Thirty Cadets Injured at West Point during Pillow Fight

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( — September 5, 2015) — A bad joke turned traditional West Point Pillow Fight into a bloody showdown, after unidentified jokers put hard objects into some cadet’s pillows.

The US military academy West Point in New York confirmed on Thursday that 30 cadets had been injured, of which 24 had suffered from concussion.

“West Point applauds the cadets’ desire to build esprit and regrets the injuries to our cadets,” Lt. Colonel Christopher Kasker, spokesman for the academy, told The New York Times.

“We are conducting appropriate investigations into the causes of the injuries,” he said.

The annual fight that happened in 20th August is a traditional way cadets ‘let steam’ after finishing the training year. The fight is generally organized by first-year students to build camaraderie and prepare them for the second year, ,” Lt. Colonel Kasker told NW Times. Upperclassmen are supposed to take measures to prevent injuries, such as requiring cadets to wear helmets, he said.

Reportedly, helmets did preserve the heads of students, however, broken lips, dislocated shoulders, some broken bones and some blood spilled. The fight turned violent after some cadets packed pillowcases with hard objects that hit hard others throwing some of cadets unconscious, according to NYT.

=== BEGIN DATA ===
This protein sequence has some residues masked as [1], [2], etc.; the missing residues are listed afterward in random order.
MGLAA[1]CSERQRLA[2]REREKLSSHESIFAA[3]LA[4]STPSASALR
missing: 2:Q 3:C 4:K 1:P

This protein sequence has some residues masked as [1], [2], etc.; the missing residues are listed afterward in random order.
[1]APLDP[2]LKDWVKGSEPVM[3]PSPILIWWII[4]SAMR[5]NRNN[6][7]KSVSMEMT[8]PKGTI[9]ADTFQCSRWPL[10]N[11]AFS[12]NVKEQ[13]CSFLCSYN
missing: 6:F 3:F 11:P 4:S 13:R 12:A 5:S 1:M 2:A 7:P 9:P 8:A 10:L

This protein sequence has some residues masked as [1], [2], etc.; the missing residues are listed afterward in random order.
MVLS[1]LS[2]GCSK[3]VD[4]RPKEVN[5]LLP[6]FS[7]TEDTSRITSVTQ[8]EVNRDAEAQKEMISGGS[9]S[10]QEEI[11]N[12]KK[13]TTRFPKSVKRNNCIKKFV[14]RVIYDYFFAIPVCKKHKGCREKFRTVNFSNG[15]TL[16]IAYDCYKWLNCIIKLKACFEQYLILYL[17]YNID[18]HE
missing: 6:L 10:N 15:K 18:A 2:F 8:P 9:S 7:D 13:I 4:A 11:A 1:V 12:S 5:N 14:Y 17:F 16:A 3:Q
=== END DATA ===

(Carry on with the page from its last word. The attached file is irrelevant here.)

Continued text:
The pillow Fight video ended up circulating across social networks. Col. Kasker told NYT that no cadets have been punished and the academy has no plans to end the pillow fight.

West Point is the oldest service academy in the US, established in 1802. Because of the academy’s age and unique mission, its traditions have influenced other institutions. For example, West Point academy was the first American college to have an accredited civil-engineering program, the first to have class rings, and its technical curriculum was a model for later engineering schools.

The academy educating and commissioning a long list of officers among were prominent members such as David Petraeus, former director of the CIA, Martin Dempsey, chairman of the Joint Chiefs of Staff, and retired Army General Stanley McChrystal.